By: Kali Dayn
The last time I slept with a white man was a long time ago. At that time, he made the classic off-handed remarks about me being “his brown beauty”, a “Bollywood goddess”, “we should try the kama sutra”, “you’re so wild, like a Bengal tiger”, and all of the other insolence that didn’t make the cut for mainstream discussion but were fair game for the bedroom apparently. Many people had treated me like a part of the monolith of brownness before. Many people had treated me as less than human, before, but being treated like this by someone who I shared intimacy with, who I felt, on some level, should have seen the real me, this made me feel not human in many more ways than I had before.
Fast forward a couple of years. I meet a Swedish PHD student at a conference. We start talking about his research – of course his accent isn’t laughable to the audience – he smiles and makes a few jokes about how Canada should catch up with Sweden on women’s health policy – before I know it, we had been chatting for over half an hour – he asks me out for drinks – “It would be my pleasure to go out with a beautiful chai latte goddess (The use of words an ironic metaphor for the way in which brown women’s bodies and brown culture is consumed by white people) such as yourself.” He winks. He thinks this makes the interaction less sleezy. It, in fact, makes it more sleezy. And so it happened again.
This type of thing had happened to me many times and it would keep happening. And I realized that day that I could tell. I could tell it was going to happen on some level inside of me. I could tell when the conversation turned, when the white man, in this conversation and every conversation before this, started looking at me like prey, I could tell when we started doing the dance, and I was the wild, exotic animal he had never, in his life, seen before, and only imagined, and was here to hunt now, come in for the kill. And I realized that despite being able to tell, I never terminated the interaction prematurely, I always let it go to full-term.
Because…there is a deeply ingrained monstrous, ugly, Beauty and the Beast style, part of me that wants to be loved by the white man in the conversation. Maybe loved is the wrong word, appreciated? Affirmed as a human being? Maybe loved is the right word. Because throughout my entire life, I have always been unloveable to white men. Because I was never loved/appreciated/affirmed as a human being by any of the white men I shared romance with. Nor with the white men I met as acquaintances. Or the white men that were my friends. They saw me as “other”, “less than”, animalistic, an outsider.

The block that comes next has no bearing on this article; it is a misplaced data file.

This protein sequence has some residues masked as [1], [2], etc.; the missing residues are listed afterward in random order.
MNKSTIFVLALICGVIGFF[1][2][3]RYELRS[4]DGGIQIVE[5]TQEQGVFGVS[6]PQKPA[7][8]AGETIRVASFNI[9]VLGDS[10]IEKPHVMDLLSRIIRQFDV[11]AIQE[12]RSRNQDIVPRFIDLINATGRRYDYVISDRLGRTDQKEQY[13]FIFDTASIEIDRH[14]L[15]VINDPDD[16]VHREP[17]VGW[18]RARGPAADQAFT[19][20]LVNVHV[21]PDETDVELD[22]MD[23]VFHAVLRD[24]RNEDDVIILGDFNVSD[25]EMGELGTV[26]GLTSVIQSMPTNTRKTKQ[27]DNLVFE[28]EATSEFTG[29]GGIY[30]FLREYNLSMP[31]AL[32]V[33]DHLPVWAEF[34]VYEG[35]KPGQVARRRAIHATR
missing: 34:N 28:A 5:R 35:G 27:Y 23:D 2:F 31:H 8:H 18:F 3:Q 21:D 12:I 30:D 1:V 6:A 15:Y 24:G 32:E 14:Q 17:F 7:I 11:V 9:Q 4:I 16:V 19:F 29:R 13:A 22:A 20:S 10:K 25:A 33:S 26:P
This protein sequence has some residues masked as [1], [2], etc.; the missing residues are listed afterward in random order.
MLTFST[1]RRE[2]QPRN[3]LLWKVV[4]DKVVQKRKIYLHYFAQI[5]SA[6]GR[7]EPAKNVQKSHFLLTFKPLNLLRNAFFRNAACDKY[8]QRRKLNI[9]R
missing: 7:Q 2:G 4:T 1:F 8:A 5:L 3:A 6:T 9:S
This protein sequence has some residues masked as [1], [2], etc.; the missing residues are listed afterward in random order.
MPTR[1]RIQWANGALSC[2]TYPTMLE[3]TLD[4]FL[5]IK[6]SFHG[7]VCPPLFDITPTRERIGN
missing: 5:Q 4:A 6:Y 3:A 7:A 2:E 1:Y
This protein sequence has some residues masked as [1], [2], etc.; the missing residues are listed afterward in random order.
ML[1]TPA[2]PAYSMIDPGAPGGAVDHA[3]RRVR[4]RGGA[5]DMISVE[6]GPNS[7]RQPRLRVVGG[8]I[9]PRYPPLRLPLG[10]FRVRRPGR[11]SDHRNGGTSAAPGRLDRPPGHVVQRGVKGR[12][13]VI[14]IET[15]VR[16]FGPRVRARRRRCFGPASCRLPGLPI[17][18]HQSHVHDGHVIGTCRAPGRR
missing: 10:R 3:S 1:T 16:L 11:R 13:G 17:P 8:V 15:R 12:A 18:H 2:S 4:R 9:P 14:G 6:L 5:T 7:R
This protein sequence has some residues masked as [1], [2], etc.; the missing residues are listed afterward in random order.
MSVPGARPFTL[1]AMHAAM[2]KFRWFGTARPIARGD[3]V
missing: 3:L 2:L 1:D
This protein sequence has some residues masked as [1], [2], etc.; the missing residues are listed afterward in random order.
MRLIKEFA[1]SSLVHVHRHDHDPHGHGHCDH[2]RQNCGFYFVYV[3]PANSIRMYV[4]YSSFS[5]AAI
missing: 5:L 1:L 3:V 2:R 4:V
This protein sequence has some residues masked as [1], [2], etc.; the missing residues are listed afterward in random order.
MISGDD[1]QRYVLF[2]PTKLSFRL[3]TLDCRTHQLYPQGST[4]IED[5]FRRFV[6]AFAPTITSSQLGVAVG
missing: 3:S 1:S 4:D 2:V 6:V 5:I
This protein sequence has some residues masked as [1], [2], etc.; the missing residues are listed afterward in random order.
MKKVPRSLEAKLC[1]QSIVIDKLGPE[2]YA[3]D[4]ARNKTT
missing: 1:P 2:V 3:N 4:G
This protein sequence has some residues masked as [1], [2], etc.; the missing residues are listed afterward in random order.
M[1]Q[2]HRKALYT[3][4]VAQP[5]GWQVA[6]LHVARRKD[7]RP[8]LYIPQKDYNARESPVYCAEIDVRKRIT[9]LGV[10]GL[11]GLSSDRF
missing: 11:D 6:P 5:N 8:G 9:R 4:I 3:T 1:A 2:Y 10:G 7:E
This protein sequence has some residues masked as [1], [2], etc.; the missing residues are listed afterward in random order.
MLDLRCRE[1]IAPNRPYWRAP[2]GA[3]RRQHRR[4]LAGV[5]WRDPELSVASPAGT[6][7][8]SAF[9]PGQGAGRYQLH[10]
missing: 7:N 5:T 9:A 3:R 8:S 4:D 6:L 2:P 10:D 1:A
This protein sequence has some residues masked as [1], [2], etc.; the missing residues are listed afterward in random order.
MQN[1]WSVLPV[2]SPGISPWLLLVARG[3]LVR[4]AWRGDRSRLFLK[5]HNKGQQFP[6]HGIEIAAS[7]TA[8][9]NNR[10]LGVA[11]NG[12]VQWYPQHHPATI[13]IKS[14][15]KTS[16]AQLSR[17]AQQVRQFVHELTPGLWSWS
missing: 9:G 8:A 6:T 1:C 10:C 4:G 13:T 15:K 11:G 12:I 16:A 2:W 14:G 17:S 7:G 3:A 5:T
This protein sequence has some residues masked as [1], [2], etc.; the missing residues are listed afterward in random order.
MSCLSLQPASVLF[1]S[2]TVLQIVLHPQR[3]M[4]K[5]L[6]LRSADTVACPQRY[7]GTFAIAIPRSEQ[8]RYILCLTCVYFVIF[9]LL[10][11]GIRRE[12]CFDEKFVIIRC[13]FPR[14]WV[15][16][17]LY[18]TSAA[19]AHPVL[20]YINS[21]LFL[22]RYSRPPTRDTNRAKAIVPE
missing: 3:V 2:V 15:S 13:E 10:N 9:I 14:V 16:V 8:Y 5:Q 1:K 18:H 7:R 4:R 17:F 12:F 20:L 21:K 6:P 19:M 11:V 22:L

But this begs the deeper question, why did I yearn so much to be loved/appreciated/affirmed as a human being by white men? To the point that I danced this painful dance with them? Every time. Was I a masochist?
Well, because love from a white man is the only form in which I had seen love, or relationships at all. On TV. In books. In movies. On posters. And even when I saw love in Bollywood, there was always a sense that I got from my peers that Bollywood was unrealistic and “less than” compared to Hollywood/white media productions. And whenever people like me have appeared on Western television, they have been portrayed as ridiculous or savage or discounted. The white man, on the other hand, has goodness, manners, he is not savage, he is working, through charities, and non-profits, all over the world to save the rest of us from our savagery. The ways of life of the white man are thoroughly explained, rationalized, idealized, portrayed as normal, in western media, and the ways of life of others like me are depicted as strange. And so I estranged my own way of life. So much so that even though I critique capitalistic systems, sexist systems, on many levels on a daily basis, I still failed to critique the hypocrisy of my own mind, I still craved approval/love/appreciation from white men.
Today, I write this piece to argue that the most devastating part of colonialism was not the destruction of our communities, our economies, our relationships, the violence, the destitution. The most devastating part was the colonization of our minds. The colonization of our minds is a strange kind of hypnosis that makes us complicit and that we are unable to shake from generation to generation, like some sort of epigenetic nightmare. Because we can rebuild our civilizations, our communities, our economies, even our friendships, but only if we know to. We cannot rebuild if we hold ourselves in lower regard, if we value ourselves less in our own minds. If we carry that self-hate within ourselves. If we let our minds continue to be colonized, we have lost the fight before we have started. We have accepted that there is, after all, no fight to be had, and we are indeed lesser.